Thanks very much for filling in the cultural gaps here!  I do have to say that if this is the joke, it’s a worse one than I thought.  I’m trying to think of an American equivalent, and I think it’s sort of like if there were a comic about an NYU student trying to find an apartment in Manhattan, and we had these two possible jokes:

“Well this is very nice, and the price is great… but strictly speaking this is Pennsylvania.” (far away)

“Well this is very nice, and the price is great… but strictly speaking this is the Bronx.” (less prestigious)

I think the first one is a lot funnier—​the joke is that, “strictly speaking”, the first affordable apartment she found was two states away, while in the second case, the joke is that she’s a snob… or, rather, that she’s right to be a snob.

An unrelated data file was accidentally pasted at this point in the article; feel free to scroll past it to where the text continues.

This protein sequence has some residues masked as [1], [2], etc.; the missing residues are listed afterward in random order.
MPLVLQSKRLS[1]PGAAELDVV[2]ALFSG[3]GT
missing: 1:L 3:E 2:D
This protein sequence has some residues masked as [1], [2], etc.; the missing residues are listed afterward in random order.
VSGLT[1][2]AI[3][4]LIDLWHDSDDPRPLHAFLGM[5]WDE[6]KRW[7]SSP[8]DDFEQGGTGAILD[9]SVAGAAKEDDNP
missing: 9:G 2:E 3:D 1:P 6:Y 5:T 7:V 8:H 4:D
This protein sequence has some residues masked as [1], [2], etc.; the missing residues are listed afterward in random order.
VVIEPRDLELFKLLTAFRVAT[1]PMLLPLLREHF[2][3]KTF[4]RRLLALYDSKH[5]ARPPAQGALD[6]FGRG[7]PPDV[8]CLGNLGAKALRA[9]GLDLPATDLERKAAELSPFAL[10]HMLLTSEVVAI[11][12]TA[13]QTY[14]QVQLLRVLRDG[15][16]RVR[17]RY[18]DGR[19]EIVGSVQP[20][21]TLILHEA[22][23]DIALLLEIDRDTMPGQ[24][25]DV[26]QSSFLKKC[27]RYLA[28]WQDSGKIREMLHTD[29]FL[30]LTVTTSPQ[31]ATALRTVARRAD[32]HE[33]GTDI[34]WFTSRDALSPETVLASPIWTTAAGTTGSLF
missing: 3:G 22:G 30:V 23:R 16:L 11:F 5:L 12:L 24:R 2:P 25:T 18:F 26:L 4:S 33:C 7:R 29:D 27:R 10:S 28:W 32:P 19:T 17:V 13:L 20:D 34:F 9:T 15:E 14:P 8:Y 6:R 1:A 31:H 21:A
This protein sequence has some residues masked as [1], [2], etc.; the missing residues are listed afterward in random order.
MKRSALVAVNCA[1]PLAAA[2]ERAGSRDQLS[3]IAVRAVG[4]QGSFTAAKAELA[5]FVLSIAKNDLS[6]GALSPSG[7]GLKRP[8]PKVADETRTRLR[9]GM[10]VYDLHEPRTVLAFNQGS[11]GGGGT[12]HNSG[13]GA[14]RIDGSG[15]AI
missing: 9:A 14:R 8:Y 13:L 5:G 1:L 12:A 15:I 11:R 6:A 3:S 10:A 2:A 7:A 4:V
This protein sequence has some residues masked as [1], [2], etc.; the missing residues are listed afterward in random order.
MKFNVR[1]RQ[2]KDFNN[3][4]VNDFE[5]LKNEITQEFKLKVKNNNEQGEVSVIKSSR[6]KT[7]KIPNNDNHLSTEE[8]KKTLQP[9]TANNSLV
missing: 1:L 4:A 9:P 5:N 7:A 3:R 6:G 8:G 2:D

What surprised me was when this reader wrote back to say that he preferred the second joke.  As much as I hate the whole “punch up” / “punch down” frame, I do think that there’s a difference between, on the one hand, mocking a place for its weather or for its traffic or for reflecting the shitty values of its inhabitants, and on the other, mocking a place for the crime of being insufficiently “posh”.  The latter is obnoxious, and if that really had been the joke, I would have been disappointed.  But when I looked it up again I saw that the response to “strictly speaking this is Chesterfield” was “We prefer to think of it as South South South Sheffield”, so I’m pretty sure I was right all along about it being a distance joke.  Whew!